At the moment, that probably looks like a long shot. Prime Minister Justin Trudeau has spent a lot of political capital on Trans Mountain and has little to show for it. Continue Reading →

Trudeau said he’d solve pipeline stalemate problem. It’s become a political disaster – by John Ivison (National Post – August 31, 2018)

The decision slaps a large sign on Canada’s resource industry that reads: Closed for Business

The Federal Court of Appeal has spoken clearly for the southern resident killer whales of the Salish Sea, for the First Nations that live along the Pacific Coast and for the environmental activists who run the cities of Vancouver and Burnaby.

The court’s decision to quash the federal cabinet’s construction permits for the Trans Mountain pipeline will be hailed by professional objectors everywhere.

Justice Eleanor Dawson, who wrote the decision, and her colleagues, justices Yves de Montigny and Judith Woods, can take comfort from the fact that their jurisdiction did not extend to considering the thousands of jobs across the country that have been imperilled by the decision — not to mention the deleterious impact it will have on national unity. Continue Reading →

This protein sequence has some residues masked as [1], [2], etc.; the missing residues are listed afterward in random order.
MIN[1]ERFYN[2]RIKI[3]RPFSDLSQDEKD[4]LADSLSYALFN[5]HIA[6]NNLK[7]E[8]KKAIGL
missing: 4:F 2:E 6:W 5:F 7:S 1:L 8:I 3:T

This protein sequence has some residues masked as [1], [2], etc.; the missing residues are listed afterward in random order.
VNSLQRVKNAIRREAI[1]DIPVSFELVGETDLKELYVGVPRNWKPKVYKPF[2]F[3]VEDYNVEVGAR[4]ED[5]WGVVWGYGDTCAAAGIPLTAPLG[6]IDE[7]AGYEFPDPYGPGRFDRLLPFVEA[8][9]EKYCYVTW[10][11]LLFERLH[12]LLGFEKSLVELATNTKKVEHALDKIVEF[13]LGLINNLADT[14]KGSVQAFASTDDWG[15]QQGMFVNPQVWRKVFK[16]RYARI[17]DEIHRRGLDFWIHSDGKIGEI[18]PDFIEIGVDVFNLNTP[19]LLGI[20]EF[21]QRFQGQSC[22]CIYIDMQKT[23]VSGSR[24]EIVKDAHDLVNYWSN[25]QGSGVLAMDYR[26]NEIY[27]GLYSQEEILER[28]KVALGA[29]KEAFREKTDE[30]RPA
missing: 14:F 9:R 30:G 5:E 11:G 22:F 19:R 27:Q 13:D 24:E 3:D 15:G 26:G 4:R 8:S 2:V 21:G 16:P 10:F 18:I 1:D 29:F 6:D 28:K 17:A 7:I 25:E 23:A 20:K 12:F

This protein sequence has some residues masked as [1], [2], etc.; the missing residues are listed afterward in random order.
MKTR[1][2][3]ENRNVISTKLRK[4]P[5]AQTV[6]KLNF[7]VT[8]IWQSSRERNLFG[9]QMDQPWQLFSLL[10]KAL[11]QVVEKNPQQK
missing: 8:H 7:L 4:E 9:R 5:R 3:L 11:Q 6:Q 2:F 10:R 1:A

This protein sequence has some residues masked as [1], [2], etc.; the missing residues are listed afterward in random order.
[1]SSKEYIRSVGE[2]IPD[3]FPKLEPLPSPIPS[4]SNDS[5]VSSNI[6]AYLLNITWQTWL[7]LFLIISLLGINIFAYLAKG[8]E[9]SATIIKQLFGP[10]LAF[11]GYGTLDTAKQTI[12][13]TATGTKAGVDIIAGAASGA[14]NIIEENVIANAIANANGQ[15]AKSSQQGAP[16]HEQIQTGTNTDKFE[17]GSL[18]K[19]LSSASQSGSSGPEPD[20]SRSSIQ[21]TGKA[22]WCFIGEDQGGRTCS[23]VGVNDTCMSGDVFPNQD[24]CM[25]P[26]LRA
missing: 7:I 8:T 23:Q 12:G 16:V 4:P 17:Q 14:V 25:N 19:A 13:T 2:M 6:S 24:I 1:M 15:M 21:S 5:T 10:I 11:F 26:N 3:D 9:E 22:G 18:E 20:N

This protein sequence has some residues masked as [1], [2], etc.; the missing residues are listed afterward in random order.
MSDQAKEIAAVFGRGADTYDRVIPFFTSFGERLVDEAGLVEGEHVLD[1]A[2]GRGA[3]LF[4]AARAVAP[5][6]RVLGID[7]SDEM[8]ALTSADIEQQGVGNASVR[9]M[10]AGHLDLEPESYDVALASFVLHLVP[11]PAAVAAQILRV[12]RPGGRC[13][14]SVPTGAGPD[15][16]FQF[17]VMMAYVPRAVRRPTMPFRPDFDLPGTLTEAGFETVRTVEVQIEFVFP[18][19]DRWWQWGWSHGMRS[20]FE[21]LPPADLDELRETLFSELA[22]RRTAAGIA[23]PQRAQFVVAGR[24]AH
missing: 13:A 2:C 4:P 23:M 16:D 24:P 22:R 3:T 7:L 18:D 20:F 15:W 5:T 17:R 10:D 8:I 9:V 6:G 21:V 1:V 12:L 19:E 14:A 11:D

The pessimists have it right, assassins are gunning for Trans Mountain – by Kevin Libin (Financial Post – August 31, 2018)

With every court challenge, political stunt, blockade and act of sabotage, the odds have been stacked ever higher against the pipeline happening

After narrowly missing an assassination of Margaret Thatcher by bombing her hotel room in Brighton in 1984, the IRA reminded everyone the odds were still on its side. “Remember we only have to be lucky once,” the terrorists warned the then British prime minister. “You will have to be lucky always.”

That in a nutshell has long been the strategy of those fighting against the Trans Mountain pipeline expansion. With every court challenge, political stunt, blockade and act of sabotage, the odds have been stacked ever higher against the pipeline happening. Its builders and their political backers might win a few rounds.

But eventually something would stop them. Maybe Thursday’s federal appeals court decision overturning the National Energy Board’s approval of Trans Mountain is that something. Maybe not. But the project will face many more assassination attempts. And it will have to be lucky enough to survive every one. Continue Reading →

Federal Court of Appeal quashes construction approvals for Trans Mountain, leaving project in limbo – John Paul Tasker (CBC News Politics – August 30, 2018)